A group of South Asian stand-up comedians are gearing up to entertain audiences across North America through a virtual show this Saturday. Titled “Hasya,” the show is presented by Manan Singh Katohora, a Washington, D.C.-based entrepreneur, film producer and show promoter. Featured comics include Amamah Sardar, Badar Tareen, Prathaviraj Purohit, Sonya Vai and Zahra Ali.
Katohora, the go-to person for promoting marketing events to the large South Asian American community, hosted his first virtual comedy event — “Hasna,” on May 30 featuring Sonya Vai, Ali Mehedi, Kasha Patel and Rajiv Satyal. “It was a huge success,” Katohora says, alluding to how audiences are welcoming the new medium in which comedy is presented.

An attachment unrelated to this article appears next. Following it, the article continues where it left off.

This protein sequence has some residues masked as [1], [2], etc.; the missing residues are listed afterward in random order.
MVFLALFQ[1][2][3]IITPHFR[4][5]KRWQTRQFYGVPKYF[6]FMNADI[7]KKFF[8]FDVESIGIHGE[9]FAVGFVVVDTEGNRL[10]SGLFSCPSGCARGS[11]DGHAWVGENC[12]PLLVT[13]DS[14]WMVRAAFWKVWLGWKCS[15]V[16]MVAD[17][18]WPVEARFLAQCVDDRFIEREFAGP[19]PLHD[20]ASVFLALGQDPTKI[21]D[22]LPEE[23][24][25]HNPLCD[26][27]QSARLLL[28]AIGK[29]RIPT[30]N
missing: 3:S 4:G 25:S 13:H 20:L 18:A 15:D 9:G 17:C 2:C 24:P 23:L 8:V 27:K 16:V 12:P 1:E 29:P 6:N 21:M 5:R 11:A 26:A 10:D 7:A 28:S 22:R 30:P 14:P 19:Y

Comedians featured on the July 25 event say the audience will be treated to a lot of desi and brown content which is inspred by their unique experiences. There will be a dose of culture, politics, as well as South Asian American experiences, which drew most of them to the genre.
Badal Tareen, a Pakistani American who grew up in a small town in North Dakota, says it is family, relations and politics that drives his content. “What I see and experience forms a large part of my stand-up routine,” he says, adding that his humor is “pretty clean.”
For comedian, writer, actress, Zahra Ali, it is “the ability to be honest and unfiltered, which aunties and our South Asian culture frown upon. There is always something to draw from, because people will never disappoint you in being completely ridiculous.”